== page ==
Jewish Tradition and the Lifecycle
Jewish lifecycle rituals reflect a communal orientation, the democratic nature of traditions, the relationship between the biological and the social, and the inevitability of evolution and change.
This article is excerpted from Celebration and Renewal: Rites of Passage in Judaism (Jewish Publication Society), and is reprinted with permission.
The terms "celebration"and "renewal" reflect Judaism's positive perspective on the unending circle of life from conception through death and back again to life through the continuity of the generations. Even at the close of a period of mourning, one Jew says to another, "Af simchas"--let us come together again at times of joy. Just after a baby boy undergoes the pain of circumcision, the tension in the room is often released in laughter as the person who names the baby, most often the mohel (ritual circumciser), wishes his parents the joy of bringing their son to the wedding canopy.
What might easily be construed as a ludicrous blessing for an eight-day-old infant actually reflects a communal orientation filled with hope. The ritual belongs not only to the life story of those in the child's immediate family; it also reminds those present of similar ceremonies held at far-off times and places as well as of other birth ceremonies that they themselves have attended. Thus this moment links them to other Jews across space and time, tying their personal history with that of the Jewish people.
The great French sociologist Emile Durkheim wrote about the importance of public ritual life for maintaining and strengthening group norms. He noted, for instance, that many people feel cheated when a bride and groom elope. Look around at a wedding ceremony and you will see couples reliving their own special moments. They may even mouth the words of the wedding formula or of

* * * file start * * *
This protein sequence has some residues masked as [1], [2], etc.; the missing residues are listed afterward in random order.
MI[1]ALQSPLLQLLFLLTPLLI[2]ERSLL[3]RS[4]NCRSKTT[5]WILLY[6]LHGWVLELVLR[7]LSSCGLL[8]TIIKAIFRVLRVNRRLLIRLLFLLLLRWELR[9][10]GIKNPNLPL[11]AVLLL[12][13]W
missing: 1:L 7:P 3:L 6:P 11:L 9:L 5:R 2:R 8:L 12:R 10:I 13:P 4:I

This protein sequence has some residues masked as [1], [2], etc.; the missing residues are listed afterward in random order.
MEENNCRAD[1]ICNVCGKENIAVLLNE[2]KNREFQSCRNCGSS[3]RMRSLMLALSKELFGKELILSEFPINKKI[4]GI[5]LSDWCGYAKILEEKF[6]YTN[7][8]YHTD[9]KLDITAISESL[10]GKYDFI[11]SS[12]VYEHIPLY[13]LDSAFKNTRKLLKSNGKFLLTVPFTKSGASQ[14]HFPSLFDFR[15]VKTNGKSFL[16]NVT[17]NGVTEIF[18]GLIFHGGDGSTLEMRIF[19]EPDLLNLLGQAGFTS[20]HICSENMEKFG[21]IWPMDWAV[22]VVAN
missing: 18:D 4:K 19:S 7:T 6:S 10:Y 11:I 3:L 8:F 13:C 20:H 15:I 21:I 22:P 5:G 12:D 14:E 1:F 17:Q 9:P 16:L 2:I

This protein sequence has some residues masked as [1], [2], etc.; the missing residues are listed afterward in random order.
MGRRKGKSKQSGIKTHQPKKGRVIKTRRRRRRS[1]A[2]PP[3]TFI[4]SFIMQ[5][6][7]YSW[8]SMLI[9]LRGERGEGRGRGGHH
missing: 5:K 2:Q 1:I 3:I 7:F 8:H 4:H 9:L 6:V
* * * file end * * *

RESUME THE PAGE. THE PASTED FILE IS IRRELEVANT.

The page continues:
the seven benedictions. It is the ritual familiarity of the ceremony that enhances its power. The very routineness of the passage infuses it with communal and historical meaning for the celebrants, while at the same time reinforcing memories of similar moments in the lives of the congregation. Understanding this aspect of human nature--the need to affirm family continuity within a public context--the rabbis ordained that life's passages be marked in the presence of a quorum, the minimum definition of community. For this reason, circumcision, marriage, and kaddish [recited by mourners] require the presence of a minyan.
The Fundamentally Democratic Nature of Life Cycle Ritual
In addition to connecting the communal and private histories of spectators and participants, life cycle rituals mark significant life stages experienced by most human beings. These rituals, then, represent the most democratic of ceremonials: They are the great levelers. The rabbis demonstrated their understanding of such universality when they wrote in the Talmud (Moed Katan 27a-b) that rich and poor alike should be buried on the simplest of biers in plain shrouds. Like the Amish code, the rabbinic message conveyed the sense that "plain" is the highest accolade. Thus the rabbis affirmed the right of all members of society publicly to mark life cycle events with honor, regardless of social class, gender or intellectual achievement.
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